Top stories of 2015: Airport expansion in the works

The expansion at Owen Roberts International Airport, years in the making, got well under way in 2015. Government officials broke ground on the $55-million project in September. 

The project will expand the airport terminal from 77,000 square feet to 200,000 square feet, with new arrival and departure halls and a new baggage and bag screening area. The expansion, which airport officials hope will be completed in 2018, will preserve the familiar A-frame design and add enough capacity to keep pace with the increasing air arrivals. 

Premier Alden McLaughlin, speaking at the Sept. 10 ground-breaking, said air arrivals increased more than 10 percent in 2014 and he expects that number to continue to increase as new hotels open in the Cayman Islands. “Modern infrastructure is important to business,” he said. 

The existing airport was originally designed to carry about 500,000 people per year, Tourism Minister Moses Kirkconnell said at the ground-breaking. But nowadays, he noted, the airport handles about twice that number of passengers on an annual basis. 

Steve Harrill, an architect on the project with U.S. firm RS&H, said that a million passengers a year is about the peak capacity for the existing airport. The new building, he said, will be able to comfortably handle 2.7 million passengers annually, and has enough room to meet the demands of 20-year estimates in passenger growth. 

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Mr. Kirkconnell said improving the airport is important to continue attracting more visitors, which is one way to keep growing Cayman’s economy. 

“When people are satisfied and have a good experience, they come back,” he said. “For growth to be sustainable, it has to go hand in hand with infrastructure improvements.” 

Once completed, the new airport will triple the size of the public areas in the terminals. The arrival area will have a new air-conditioned space and a second conveyor belt for baggage. The expansion will also include more space for retail and food vendors. 

The expansion, based on the architect’s renderings, will be under a large curved roof, with the current A-frames figuring prominently in the design below. Designers with RS&H liken the new building to a green sea turtle.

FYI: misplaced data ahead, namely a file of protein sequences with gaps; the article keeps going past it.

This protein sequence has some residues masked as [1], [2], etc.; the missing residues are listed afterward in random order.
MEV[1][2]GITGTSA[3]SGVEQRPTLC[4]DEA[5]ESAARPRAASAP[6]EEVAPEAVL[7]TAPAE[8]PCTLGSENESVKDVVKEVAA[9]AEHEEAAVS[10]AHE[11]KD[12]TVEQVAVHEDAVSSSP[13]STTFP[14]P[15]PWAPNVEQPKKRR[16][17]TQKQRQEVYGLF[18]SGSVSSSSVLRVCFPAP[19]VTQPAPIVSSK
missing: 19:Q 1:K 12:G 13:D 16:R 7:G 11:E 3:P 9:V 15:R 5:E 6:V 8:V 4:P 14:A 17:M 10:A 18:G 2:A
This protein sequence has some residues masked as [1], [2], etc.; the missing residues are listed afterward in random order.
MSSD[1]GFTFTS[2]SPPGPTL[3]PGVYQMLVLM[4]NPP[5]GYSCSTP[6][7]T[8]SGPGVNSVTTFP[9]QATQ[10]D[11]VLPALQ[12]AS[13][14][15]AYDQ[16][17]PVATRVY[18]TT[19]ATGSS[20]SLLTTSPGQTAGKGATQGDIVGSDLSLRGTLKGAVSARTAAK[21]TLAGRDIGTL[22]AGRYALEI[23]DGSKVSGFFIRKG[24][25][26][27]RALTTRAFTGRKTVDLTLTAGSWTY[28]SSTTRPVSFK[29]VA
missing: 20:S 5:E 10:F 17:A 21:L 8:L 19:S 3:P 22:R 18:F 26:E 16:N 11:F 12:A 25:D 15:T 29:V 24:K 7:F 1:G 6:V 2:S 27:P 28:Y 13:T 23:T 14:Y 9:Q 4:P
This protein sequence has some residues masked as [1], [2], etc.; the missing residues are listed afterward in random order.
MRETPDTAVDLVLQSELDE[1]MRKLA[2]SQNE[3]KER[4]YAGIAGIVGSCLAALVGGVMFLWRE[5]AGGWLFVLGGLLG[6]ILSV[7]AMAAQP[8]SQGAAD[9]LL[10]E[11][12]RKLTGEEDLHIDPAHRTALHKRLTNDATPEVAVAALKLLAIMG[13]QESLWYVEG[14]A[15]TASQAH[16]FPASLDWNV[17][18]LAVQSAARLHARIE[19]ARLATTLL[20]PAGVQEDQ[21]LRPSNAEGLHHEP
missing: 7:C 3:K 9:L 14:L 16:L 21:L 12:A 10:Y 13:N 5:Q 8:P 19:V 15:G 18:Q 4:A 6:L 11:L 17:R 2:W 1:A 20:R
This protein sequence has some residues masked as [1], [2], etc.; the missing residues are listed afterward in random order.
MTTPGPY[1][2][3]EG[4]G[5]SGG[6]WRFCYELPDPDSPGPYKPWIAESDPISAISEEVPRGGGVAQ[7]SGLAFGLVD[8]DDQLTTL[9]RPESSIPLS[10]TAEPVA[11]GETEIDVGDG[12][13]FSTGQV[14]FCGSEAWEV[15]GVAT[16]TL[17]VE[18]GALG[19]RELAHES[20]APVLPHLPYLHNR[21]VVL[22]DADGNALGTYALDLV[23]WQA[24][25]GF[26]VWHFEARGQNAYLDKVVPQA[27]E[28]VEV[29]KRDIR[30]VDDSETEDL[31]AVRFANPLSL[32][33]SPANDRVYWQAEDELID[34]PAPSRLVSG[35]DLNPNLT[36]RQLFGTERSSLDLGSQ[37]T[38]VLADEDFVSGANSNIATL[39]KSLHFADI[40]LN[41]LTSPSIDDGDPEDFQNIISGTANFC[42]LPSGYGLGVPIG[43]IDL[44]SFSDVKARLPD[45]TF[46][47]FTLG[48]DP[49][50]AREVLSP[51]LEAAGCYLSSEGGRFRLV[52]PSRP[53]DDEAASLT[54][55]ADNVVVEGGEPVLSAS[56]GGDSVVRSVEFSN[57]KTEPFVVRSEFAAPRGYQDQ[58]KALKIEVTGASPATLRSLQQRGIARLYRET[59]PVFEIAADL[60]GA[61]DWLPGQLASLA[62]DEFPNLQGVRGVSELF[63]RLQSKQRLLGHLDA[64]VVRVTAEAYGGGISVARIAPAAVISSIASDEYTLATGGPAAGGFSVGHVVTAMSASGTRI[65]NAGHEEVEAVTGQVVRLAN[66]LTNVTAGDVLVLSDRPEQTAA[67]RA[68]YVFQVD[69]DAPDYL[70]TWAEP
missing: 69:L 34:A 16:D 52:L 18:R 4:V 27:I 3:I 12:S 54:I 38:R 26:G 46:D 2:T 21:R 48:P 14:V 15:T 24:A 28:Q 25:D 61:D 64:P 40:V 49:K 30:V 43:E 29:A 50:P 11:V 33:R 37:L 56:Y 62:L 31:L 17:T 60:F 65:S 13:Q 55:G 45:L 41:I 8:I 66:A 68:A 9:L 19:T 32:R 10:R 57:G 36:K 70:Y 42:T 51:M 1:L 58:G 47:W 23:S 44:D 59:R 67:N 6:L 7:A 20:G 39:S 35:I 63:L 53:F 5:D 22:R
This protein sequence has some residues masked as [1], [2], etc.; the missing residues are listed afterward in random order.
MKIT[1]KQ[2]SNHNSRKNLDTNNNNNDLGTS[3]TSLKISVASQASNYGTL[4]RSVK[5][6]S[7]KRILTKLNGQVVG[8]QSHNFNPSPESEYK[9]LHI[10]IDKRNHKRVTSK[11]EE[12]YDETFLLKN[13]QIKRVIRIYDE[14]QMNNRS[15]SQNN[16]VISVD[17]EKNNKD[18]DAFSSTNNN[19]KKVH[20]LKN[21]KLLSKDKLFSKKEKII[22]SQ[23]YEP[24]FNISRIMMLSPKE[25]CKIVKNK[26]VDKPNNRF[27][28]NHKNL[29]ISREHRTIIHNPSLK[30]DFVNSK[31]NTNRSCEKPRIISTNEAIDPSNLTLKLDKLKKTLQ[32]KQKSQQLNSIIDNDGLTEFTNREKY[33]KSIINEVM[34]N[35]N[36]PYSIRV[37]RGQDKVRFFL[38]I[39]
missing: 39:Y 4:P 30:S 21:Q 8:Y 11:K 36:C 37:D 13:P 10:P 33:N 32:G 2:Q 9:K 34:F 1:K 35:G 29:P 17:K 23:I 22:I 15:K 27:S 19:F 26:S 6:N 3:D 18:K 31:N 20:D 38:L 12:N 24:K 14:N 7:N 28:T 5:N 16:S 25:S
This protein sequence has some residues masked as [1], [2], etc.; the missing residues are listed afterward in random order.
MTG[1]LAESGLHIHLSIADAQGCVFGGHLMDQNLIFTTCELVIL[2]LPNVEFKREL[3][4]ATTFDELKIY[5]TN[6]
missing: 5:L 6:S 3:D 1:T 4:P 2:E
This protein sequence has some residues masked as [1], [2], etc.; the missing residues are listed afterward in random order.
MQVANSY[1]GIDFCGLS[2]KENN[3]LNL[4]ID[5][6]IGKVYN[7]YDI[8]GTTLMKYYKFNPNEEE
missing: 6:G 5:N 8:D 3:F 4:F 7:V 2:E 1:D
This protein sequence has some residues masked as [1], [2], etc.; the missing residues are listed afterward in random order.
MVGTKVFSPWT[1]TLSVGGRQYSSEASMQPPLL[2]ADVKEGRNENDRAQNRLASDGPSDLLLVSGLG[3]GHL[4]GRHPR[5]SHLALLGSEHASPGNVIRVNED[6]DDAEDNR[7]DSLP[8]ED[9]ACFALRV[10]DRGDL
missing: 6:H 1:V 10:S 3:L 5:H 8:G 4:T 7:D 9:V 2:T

RS&H’s Christina Ghets, speaking to reporters in the spring, said the design is meant to “reflect the distinct character of the Cayman Islands.” The turtle-shell shaped roof, which she called “a very elegant shape,” is combined with the three A-frames to represent the three islands. 

The first phase, a $3.6 million project led by local construction company Arch & Godfrey, is the smallest part of the larger project. Crews are working on the first six-month contract to build a new facility for outbound bags, offices and some other operations that happen behind the scenes while passengers wait for their flights. 

Cayman Islands Airports Authority CEO Albert Anderson said at the ground-breaking that he expects the first phase to be done in March, and then bigger renovations to the main airport will begin. 

The second phase will include a new departure lounge, check-in area and expanding the building around the existing structure. 

Mr. Anderson said things could get a little confusing for passengers during the construction as they have to navigate through construction zones sealed off with temporary walls. He asked for understanding, saying the expansion will be “the catalyst for moving our airport from good to great.” 

One point of contention in the design process was the decision not to include jetways, also known as boarding bridges, which allow passengers to go directly from the plane to the terminal without walking out on the tarmac. 

Speaking in the spring, Mr. Anderson said, “Jetways are something we would like to do, but we simply cannot make them work within the budget we have.” 

“The estimated cost is CI$20.5 million for the jetways and the infrastructure that supports them, including elevators, escalators and the like,” he said. “This amounts to approximately 40 percent of our overall budget and they do not address the main issue we have, which is terminal congestion. They are also very costly to maintain.” 

Funding for the airport expansion comes from a $13 fee paid by each passenger passing through the airport, collected by the airline when someone buys a ticket. 

Governor Helen Kilpatrick, center, Premier Alden McLaughlin, fourth from left, and members of government and the private sector

Governor Helen Kilpatrick, center, Premier Alden McLaughlin, fourth from left, and members of government and the private sector involved in the airport expansion break ground at Owen Roberts International Airport on Sept. 10. – PHOTO: CHARLES DUNCAN
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